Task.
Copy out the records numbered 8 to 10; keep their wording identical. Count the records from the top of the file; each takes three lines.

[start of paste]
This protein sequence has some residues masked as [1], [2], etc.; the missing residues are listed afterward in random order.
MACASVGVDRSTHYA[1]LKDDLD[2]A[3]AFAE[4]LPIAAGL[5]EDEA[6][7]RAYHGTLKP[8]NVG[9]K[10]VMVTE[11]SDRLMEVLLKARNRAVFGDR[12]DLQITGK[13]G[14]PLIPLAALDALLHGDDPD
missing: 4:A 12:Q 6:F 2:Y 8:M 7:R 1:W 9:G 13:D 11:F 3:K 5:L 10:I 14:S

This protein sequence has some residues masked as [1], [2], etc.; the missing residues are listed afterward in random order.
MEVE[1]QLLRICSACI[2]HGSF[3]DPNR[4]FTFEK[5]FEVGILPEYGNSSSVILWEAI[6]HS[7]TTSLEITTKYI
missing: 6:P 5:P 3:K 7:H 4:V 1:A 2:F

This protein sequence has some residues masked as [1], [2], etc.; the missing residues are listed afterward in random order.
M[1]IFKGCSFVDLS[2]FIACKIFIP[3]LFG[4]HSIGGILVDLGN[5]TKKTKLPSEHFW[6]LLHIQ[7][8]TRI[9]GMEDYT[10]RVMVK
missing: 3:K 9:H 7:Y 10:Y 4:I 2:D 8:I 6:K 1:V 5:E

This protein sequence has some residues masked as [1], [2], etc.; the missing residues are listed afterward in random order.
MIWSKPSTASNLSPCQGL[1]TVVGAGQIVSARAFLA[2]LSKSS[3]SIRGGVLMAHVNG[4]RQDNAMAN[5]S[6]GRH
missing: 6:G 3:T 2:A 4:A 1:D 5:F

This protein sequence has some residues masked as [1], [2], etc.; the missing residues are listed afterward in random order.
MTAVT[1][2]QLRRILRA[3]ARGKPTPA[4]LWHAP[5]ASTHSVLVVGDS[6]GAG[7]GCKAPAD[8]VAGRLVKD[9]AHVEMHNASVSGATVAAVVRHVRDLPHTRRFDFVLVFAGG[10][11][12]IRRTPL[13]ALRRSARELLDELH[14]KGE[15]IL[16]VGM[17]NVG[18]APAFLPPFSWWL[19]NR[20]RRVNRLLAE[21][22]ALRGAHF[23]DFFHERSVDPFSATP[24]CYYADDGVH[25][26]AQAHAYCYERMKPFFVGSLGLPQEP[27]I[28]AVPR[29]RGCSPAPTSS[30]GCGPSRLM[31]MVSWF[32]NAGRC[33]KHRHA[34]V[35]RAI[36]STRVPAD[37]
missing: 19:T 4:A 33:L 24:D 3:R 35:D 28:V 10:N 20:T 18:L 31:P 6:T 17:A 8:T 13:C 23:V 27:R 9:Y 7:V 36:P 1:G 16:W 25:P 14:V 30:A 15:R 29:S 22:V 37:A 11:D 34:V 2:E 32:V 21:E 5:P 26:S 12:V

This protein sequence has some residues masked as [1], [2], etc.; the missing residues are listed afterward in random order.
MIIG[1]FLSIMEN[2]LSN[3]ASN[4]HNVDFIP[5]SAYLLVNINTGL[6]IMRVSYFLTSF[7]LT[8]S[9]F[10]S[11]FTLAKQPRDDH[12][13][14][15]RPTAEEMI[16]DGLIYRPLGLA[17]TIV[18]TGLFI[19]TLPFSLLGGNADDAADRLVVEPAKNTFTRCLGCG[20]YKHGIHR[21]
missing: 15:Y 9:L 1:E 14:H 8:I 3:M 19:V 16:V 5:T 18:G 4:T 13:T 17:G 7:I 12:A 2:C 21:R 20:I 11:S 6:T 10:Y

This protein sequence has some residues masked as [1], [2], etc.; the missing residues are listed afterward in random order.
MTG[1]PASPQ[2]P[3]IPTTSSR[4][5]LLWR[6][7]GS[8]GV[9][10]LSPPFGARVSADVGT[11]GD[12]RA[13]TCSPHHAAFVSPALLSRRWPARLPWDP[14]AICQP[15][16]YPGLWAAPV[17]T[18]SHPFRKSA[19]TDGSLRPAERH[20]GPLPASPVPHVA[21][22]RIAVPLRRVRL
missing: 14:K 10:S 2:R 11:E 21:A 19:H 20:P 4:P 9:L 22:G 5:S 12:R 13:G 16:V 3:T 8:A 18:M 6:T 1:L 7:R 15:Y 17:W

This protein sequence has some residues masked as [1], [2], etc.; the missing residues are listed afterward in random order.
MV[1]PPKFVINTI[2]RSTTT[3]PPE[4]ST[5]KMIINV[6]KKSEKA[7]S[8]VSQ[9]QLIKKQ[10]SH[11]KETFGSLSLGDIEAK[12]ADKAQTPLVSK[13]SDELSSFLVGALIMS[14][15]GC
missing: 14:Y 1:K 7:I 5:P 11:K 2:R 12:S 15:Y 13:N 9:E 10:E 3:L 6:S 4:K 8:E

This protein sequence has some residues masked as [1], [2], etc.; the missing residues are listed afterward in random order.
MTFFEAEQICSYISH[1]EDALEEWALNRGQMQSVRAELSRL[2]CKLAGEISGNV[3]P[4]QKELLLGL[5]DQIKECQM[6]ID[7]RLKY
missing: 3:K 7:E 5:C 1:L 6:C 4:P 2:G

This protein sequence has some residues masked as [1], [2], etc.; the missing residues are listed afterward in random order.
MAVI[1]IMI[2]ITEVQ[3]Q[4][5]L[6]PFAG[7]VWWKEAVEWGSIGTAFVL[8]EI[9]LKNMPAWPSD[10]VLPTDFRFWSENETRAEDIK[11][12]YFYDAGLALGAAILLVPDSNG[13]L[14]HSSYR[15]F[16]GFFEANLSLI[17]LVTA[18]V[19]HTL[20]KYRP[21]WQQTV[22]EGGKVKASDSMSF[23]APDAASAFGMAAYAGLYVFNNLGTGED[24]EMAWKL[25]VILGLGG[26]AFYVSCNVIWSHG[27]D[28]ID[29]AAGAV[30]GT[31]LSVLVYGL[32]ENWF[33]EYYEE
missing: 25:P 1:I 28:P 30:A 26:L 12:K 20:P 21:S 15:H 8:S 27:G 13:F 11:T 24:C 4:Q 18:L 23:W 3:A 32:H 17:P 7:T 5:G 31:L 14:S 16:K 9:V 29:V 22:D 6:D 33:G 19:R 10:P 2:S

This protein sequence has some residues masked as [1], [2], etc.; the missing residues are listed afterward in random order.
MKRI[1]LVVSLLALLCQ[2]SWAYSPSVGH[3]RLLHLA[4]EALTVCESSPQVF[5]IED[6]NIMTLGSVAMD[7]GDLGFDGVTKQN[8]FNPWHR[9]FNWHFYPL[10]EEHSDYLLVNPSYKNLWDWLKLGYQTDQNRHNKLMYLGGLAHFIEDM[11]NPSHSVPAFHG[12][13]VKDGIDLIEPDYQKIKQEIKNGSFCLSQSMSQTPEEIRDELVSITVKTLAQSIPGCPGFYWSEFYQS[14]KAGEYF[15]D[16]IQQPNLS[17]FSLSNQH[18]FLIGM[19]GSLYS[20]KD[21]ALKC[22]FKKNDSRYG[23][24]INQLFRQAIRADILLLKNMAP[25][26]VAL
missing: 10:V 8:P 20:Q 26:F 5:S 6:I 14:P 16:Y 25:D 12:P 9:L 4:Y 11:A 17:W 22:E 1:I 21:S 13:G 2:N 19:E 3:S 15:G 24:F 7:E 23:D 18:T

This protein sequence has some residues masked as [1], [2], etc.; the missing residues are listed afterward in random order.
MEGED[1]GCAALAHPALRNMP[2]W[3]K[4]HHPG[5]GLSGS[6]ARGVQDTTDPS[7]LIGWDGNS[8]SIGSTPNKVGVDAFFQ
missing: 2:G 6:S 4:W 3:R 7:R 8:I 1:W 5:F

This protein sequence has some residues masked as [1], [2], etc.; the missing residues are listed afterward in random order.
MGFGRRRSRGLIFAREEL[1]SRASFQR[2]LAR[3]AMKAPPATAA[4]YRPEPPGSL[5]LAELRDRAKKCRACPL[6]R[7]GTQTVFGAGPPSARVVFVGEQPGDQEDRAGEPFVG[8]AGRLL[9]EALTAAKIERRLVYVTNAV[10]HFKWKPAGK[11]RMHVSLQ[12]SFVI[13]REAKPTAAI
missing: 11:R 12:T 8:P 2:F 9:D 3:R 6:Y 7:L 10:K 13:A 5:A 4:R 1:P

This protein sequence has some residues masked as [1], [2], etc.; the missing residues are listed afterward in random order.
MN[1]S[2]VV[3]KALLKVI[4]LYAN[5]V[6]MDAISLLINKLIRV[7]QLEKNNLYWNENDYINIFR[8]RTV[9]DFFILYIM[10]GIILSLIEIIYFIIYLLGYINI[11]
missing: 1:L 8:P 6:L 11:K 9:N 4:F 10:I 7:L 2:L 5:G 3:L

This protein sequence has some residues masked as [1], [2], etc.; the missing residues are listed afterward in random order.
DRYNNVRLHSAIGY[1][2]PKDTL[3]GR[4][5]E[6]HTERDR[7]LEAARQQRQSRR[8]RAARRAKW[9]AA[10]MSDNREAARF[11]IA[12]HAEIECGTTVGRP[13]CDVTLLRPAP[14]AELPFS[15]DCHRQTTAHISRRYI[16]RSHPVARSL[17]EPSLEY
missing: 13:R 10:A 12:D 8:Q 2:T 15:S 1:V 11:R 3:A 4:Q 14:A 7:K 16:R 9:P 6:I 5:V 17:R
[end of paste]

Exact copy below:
This protein sequence has some residues masked as [1], [2], etc.; the missing residues are listed afterward in random order.
MV[1]PPKFVINTI[2]RSTTT[3]PPE[4]ST[5]KMIINV[6]KKSEKA[7]S[8]VSQ[9]QLIKKQ[10]SH[11]KETFGSLSLGDIEAK[12]ADKAQTPLVSK[13]SDELSSFLVGALIMS[14][15]GC
missing: 14:Y 1:K 7:I 5:P 11:K 2:R 12:S 15:Y 13:N 9:E 10:E 3:L 6:S 4:K 8:E

This protein sequence has some residues masked as [1], [2], etc.; the missing residues are listed afterward in random order.
MTFFEAEQICSYISH[1]EDALEEWALNRGQMQSVRAELSRL[2]CKLAGEISGNV[3]P[4]QKELLLGL[5]DQIKECQM[6]ID[7]RLKY
missing: 3:K 7:E 5:C 1:L 6:C 4:P 2:G

This protein sequence has some residues masked as [1], [2], etc.; the missing residues are listed afterward in random order.
MAVI[1]IMI[2]ITEVQ[3]Q[4][5]L[6]PFAG[7]VWWKEAVEWGSIGTAFVL[8]EI[9]LKNMPAWPSD[10]VLPTDFRFWSENETRAEDIK[11][12]YFYDAGLALGAAILLVPDSNG[13]L[14]HSSYR[15]F[16]GFFEANLSLI[17]LVTA[18]V[19]HTL[20]KYRP[21]WQQTV[22]EGGKVKASDSMSF[23]APDAASAFGMAAYAGLYVFNNLGTGED[24]EMAWKL[25]VILGLGG[26]AFYVSCNVIWSHG[27]D[28]ID[29]AAGAV[30]GT[31]LSVLVYGL[32]ENWF[33]EYYEE
missing: 25:P 1:I 28:P 30:A 26:L 12:K 20:P 21:S 15:H 8:S 27:G 13:F 11:T 24:C 4:Q 18:L 23:W 3:A 32:H 17:P 7:T 5:G 31:L 14:S 16:K 9:V 29:V 22:D 6:D 33:G 19:R 10:P 2:S